For now at least, few beyond the Hedgeye Macro client base will point to mean reversion within asymmetrically stretched corporate profit margins, broad-based corporate cost cutting and/or the continued popping of Bubble #3 (commodities and mining CapEx) as the likely culprits.
Keynesian Cliff Update
It’s worth stressing that the US, Japan and China are each dealing with some version of their own Keynesian Cliff, as each country’s government debt-fueled GROWTH model faces political headwinds to varying degrees.
Below, we summarize where each country is in its respective process (email us if you’d like to engage in a deeper discussion regarding anything you see below):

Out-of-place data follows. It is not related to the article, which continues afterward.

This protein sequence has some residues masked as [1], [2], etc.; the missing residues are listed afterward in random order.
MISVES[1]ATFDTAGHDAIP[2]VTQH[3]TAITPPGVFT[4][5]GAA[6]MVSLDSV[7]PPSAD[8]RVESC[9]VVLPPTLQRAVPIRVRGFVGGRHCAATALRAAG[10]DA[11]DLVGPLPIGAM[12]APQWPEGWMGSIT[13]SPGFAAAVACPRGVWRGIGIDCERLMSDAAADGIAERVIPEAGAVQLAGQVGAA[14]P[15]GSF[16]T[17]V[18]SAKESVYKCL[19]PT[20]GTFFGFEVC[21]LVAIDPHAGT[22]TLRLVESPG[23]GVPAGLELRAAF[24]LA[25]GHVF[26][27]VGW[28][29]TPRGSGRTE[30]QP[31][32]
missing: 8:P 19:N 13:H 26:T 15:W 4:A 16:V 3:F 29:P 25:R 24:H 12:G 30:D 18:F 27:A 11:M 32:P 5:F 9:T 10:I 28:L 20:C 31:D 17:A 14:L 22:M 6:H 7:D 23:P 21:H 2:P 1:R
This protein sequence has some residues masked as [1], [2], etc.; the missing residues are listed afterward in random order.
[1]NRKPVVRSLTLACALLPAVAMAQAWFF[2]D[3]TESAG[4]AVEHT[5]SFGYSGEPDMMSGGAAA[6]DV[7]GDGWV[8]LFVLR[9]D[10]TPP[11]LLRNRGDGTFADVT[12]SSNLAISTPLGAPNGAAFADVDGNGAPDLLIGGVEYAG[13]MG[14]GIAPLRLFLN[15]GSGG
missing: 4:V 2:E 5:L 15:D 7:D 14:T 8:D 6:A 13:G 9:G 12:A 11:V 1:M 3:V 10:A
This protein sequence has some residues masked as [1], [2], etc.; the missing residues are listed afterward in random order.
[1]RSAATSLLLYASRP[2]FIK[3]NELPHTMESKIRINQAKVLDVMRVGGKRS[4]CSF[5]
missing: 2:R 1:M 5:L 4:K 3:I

- US: This has morphed into nothing short of a Manic Media gong show despite the event just getting kicked off post last Tuesday’s election. The news flow in recent days has centered on the willingness to compromise on tax reform emanating from both President Obama and House Speaker John Boehner. Specifically, there seems to be a newfound willingness to extend the Bush-era tax cuts for the wealthy in exchange for “broadening the base” by tightening up loopholes and deductions. Outspoken fringe parties within both camps continue to be polarized on possible solutions, with unions largely in support of Obama playing “hardball” and not caving in to Republican demands and Senate Budget Committee chairwoman Patty Murray saying that the Democrats would agree to go over the cliff before agreeing on an unfair deal. Senate Minority Leader Mitch McConnell was recently out reaffirming the GOP mandate to “not raise taxes” and his lack of trust in the Obama administration, while some 60-80 Republican representatives have allegedly told Boehner that they would not support him on any backdoor deal struck with the White House without their consent.